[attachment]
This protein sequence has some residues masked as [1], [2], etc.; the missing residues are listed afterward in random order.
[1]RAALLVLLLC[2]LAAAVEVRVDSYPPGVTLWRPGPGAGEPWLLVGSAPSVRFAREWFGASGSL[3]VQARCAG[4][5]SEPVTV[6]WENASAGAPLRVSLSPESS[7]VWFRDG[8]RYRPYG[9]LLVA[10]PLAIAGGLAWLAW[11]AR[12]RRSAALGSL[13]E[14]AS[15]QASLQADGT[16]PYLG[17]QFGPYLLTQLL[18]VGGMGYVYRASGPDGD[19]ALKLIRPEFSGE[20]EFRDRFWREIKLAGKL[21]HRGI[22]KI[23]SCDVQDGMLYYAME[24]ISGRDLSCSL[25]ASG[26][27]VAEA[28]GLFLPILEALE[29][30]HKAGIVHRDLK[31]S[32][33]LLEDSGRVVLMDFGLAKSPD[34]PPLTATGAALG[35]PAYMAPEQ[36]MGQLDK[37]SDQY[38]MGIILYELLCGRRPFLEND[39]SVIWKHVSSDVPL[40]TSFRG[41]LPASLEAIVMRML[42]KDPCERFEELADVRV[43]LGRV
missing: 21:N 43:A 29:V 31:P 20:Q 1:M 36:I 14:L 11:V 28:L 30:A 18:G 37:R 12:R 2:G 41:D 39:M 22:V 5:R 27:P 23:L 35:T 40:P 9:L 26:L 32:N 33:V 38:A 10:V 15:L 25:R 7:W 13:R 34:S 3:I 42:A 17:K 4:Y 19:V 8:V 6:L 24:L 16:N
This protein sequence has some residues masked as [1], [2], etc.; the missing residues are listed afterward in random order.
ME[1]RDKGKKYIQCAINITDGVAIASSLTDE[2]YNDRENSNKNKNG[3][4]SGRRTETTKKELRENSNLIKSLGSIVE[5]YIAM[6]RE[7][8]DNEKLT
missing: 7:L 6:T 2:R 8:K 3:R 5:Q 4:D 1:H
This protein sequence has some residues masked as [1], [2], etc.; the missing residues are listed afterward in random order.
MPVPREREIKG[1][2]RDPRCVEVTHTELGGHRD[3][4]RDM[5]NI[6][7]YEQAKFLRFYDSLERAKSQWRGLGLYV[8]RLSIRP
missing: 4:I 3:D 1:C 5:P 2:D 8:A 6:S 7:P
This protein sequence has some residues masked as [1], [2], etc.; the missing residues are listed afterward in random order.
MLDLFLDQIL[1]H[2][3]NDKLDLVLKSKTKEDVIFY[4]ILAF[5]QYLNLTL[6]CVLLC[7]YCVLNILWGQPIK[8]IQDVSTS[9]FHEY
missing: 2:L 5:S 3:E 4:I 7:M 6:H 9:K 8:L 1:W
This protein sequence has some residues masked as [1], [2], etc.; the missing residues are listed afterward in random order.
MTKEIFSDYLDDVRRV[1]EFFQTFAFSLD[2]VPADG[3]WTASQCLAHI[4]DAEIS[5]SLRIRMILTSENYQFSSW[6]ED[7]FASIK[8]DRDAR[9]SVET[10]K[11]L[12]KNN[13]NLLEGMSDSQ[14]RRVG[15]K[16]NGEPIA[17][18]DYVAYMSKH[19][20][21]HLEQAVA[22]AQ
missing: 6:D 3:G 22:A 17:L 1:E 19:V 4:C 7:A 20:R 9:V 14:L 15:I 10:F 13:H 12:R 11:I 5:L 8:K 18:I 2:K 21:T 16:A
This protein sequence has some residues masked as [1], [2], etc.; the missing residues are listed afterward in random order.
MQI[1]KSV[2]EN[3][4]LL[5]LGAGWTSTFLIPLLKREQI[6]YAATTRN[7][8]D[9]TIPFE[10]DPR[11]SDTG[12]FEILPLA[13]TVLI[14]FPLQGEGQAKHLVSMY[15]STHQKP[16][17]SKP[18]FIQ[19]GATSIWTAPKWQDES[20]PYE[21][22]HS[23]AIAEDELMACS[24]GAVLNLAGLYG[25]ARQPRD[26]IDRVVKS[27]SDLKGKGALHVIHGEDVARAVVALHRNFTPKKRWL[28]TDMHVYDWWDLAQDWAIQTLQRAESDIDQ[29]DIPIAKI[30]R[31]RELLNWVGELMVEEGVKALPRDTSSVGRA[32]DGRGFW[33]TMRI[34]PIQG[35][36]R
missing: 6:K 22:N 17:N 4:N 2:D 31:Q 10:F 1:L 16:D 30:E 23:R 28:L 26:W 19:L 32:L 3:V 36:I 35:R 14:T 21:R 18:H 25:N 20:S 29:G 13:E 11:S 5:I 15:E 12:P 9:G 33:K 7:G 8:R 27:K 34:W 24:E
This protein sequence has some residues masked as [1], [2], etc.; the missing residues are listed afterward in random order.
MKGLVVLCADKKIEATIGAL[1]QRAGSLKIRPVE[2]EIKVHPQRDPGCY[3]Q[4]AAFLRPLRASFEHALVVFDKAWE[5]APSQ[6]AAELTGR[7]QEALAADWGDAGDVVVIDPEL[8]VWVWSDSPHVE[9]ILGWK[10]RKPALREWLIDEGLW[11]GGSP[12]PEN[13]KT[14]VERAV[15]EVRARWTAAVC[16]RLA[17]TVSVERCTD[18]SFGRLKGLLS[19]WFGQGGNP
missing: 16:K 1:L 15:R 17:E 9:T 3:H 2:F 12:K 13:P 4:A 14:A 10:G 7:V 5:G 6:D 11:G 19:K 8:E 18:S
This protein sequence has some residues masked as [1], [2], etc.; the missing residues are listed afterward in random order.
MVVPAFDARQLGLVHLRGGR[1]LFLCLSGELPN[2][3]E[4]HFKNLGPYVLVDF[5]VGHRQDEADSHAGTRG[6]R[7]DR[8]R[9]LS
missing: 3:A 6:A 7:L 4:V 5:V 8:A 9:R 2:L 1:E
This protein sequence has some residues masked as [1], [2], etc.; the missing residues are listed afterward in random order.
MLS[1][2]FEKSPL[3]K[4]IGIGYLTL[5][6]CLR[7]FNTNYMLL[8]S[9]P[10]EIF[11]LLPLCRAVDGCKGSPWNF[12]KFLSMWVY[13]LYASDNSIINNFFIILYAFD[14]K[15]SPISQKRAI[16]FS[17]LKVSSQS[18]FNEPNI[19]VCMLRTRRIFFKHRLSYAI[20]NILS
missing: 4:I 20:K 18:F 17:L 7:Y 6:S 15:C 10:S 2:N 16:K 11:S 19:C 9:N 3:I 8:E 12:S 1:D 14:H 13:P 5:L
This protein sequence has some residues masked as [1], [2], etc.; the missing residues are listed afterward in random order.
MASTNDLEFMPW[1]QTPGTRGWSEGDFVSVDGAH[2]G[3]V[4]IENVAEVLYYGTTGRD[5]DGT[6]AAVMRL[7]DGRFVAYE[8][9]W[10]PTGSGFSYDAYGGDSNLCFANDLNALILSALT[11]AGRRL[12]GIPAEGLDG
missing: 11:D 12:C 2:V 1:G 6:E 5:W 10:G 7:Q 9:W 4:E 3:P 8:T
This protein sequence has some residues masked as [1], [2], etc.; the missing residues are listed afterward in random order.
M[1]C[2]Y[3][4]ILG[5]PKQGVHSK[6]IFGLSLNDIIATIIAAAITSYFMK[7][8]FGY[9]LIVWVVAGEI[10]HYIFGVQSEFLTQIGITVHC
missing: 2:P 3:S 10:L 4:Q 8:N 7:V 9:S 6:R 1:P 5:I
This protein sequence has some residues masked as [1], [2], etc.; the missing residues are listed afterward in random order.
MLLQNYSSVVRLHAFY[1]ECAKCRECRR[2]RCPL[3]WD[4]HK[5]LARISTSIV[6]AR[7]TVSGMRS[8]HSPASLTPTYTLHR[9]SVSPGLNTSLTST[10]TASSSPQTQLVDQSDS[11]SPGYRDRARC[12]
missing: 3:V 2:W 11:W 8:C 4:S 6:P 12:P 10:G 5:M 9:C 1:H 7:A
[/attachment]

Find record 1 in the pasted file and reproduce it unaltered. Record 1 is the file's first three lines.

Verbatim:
This protein sequence has some residues masked as [1], [2], etc.; the missing residues are listed afterward in random order.
[1]RAALLVLLLC[2]LAAAVEVRVDSYPPGVTLWRPGPGAGEPWLLVGSAPSVRFAREWFGASGSL[3]VQARCAG[4][5]SEPVTV[6]WENASAGAPLRVSLSPESS[7]VWFRDG[8]RYRPYG[9]LLVA[10]PLAIAGGLAWLAW[11]AR[12]RRSAALGSL[13]E[14]AS[15]QASLQADGT[16]PYLG[17]QFGPYLLTQLL[18]VGGMGYVYRASGPDGD[19]ALKLIRPEFSGE[20]EFRDRFWREIKLAGKL[21]HRGI[22]KI[23]SCDVQDGMLYYAME[24]ISGRDLSCSL[25]ASG[26][27]VAEA[28]GLFLPILEALE[29][30]HKAGIVHRDLK[31]S[32][33]LLEDSGRVVLMDFGLAKSPD[34]PPLTATGAALG[35]PAYMAPEQ[36]MGQLDK[37]SDQY[38]MGIILYELLCGRRPFLEND[39]SVIWKHVSSDVPL[40]TSFRG[41]LPASLEAIVMRML[42]KDPCERFEELADVRV[43]LGRV
missing: 21:N 43:A 29:V 31:P 20:Q 1:M 36:I 14:L 11:V 28:L 30:A 18:G 37:R 12:R 2:G 41:D 39:M 22:V 5:R 27:P 23:L 35:T 40:P 9:L 26:L 32:N 33:V 38:A 10:V 15:L 25:R 7:W 13:R 34:S 3:I 42:A 17:K 4:Y 19:V 8:V 6:L 24:L 16:N